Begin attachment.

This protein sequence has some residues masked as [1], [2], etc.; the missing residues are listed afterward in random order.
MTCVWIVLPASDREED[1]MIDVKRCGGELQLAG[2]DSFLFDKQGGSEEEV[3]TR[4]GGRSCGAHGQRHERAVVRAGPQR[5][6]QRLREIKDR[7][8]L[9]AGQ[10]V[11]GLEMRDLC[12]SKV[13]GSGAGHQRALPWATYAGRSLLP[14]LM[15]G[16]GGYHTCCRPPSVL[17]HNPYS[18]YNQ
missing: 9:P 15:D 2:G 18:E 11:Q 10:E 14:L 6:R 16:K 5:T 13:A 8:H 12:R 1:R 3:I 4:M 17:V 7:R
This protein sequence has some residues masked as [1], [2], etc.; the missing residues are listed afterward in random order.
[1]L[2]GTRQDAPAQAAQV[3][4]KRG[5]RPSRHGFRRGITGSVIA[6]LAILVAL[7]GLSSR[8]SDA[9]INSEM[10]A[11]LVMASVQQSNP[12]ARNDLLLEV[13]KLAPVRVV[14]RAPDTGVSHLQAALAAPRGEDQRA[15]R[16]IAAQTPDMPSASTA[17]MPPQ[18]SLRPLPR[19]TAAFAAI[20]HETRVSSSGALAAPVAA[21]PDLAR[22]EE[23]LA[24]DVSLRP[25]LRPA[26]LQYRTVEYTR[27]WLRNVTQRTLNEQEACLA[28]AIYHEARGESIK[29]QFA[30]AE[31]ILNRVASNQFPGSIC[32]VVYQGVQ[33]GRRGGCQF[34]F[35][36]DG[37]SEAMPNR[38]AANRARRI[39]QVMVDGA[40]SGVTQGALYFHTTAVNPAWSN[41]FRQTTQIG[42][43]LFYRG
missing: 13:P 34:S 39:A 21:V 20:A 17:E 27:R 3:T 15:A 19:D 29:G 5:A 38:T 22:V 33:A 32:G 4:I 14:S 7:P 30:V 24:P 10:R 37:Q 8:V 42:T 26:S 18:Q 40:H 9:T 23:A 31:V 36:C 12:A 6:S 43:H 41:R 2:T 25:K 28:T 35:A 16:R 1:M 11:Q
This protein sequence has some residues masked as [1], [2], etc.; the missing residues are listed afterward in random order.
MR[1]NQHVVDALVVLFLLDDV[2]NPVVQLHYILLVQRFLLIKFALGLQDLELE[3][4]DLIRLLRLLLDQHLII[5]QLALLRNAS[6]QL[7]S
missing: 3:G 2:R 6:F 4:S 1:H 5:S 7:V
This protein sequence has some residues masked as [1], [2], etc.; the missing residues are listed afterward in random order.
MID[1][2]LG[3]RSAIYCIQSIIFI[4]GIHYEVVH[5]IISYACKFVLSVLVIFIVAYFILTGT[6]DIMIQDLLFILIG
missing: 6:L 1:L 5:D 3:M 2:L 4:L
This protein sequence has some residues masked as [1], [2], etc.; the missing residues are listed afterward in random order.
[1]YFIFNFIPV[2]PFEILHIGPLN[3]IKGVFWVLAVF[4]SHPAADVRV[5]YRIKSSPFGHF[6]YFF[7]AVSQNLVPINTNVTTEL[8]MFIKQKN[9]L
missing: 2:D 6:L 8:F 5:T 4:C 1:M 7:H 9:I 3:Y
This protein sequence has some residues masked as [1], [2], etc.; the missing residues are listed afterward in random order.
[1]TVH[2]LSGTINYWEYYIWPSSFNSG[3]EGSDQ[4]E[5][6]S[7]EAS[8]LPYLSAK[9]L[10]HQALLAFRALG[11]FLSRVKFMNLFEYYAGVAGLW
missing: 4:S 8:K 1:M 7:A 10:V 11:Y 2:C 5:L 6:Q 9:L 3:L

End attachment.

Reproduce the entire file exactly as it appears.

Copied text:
This protein sequence has some residues masked as [1], [2], etc.; the missing residues are listed afterward in random order.
MTCVWIVLPASDREED[1]MIDVKRCGGELQLAG[2]DSFLFDKQGGSEEEV[3]TR[4]GGRSCGAHGQRHERAVVRAGPQR[5][6]QRLREIKDR[7][8]L[9]AGQ[10]V[11]GLEMRDLC[12]SKV[13]GSGAGHQRALPWATYAGRSLLP[14]LM[15]G[16]GGYHTCCRPPSVL[17]HNPYS[18]YNQ
missing: 9:P 15:D 2:G 18:E 11:Q 10:E 14:L 6:R 16:K 5:T 13:A 8:H 12:R 1:R 3:I 4:M 17:V 7:R
This protein sequence has some residues masked as [1], [2], etc.; the missing residues are listed afterward in random order.
[1]L[2]GTRQDAPAQAAQV[3][4]KRG[5]RPSRHGFRRGITGSVIA[6]LAILVAL[7]GLSSR[8]SDA[9]INSEM[10]A[11]LVMASVQQSNP[12]ARNDLLLEV[13]KLAPVRVV[14]RAPDTGVSHLQAALAAPRGEDQRA[15]R[16]IAAQTPDMPSASTA[17]MPPQ[18]SLRPLPR[19]TAAFAAI[20]HETRVSSSGALAAPVAA[21]PDLAR[22]EE[23]LA[24]DVSLRP[25]LRPA[26]LQYRTVEYTR[27]WLRNVTQRTLNEQEACLA[28]AIYHEARGESIK[29]QFA[30]AE[31]ILNRVASNQFPGSIC[32]VVYQGVQ[33]GRRGGCQF[34]F[35][36]DG[37]SEAMPNR[38]AANRARRI[39]QVMVDGA[40]SGVTQGALYFHTTAVNPAWSN[41]FRQTTQIG[42][43]LFYRG
missing: 13:P 34:S 39:A 21:V 20:A 17:E 27:R 3:T 15:A 19:D 29:G 5:A 38:T 22:V 33:A 32:G 4:I 14:S 7:P 30:V 24:P 10:R 37:Q 8:V 42:T 26:S 18:Q 40:H 9:T 23:A 31:V 36:C 12:A 6:S 43:H 41:R 2:T 25:K 28:T 35:A 16:R 1:M 11:Q
This protein sequence has some residues masked as [1], [2], etc.; the missing residues are listed afterward in random order.
MR[1]NQHVVDALVVLFLLDDV[2]NPVVQLHYILLVQRFLLIKFALGLQDLELE[3][4]DLIRLLRLLLDQHLII[5]QLALLRNAS[6]QL[7]S
missing: 3:G 2:R 6:F 4:S 1:H 5:S 7:V
This protein sequence has some residues masked as [1], [2], etc.; the missing residues are listed afterward in random order.
MID[1][2]LG[3]RSAIYCIQSIIFI[4]GIHYEVVH[5]IISYACKFVLSVLVIFIVAYFILTGT[6]DIMIQDLLFILIG
missing: 6:L 1:L 5:D 3:M 2:L 4:L
This protein sequence has some residues masked as [1], [2], etc.; the missing residues are listed afterward in random order.
[1]YFIFNFIPV[2]PFEILHIGPLN[3]IKGVFWVLAVF[4]SHPAADVRV[5]YRIKSSPFGHF[6]YFF[7]AVSQNLVPINTNVTTEL[8]MFIKQKN[9]L
missing: 2:D 6:L 8:F 5:T 4:C 1:M 7:H 9:I 3:Y
This protein sequence has some residues masked as [1], [2], etc.; the missing residues are listed afterward in random order.
[1]TVH[2]LSGTINYWEYYIWPSSFNSG[3]EGSDQ[4]E[5][6]S[7]EAS[8]LPYLSAK[9]L[10]HQALLAFRALG[11]FLSRVKFMNLFEYYAGVAGLW
missing: 4:S 8:K 1:M 7:A 10:V 11:Y 2:C 5:L 6:Q 9:L 3:L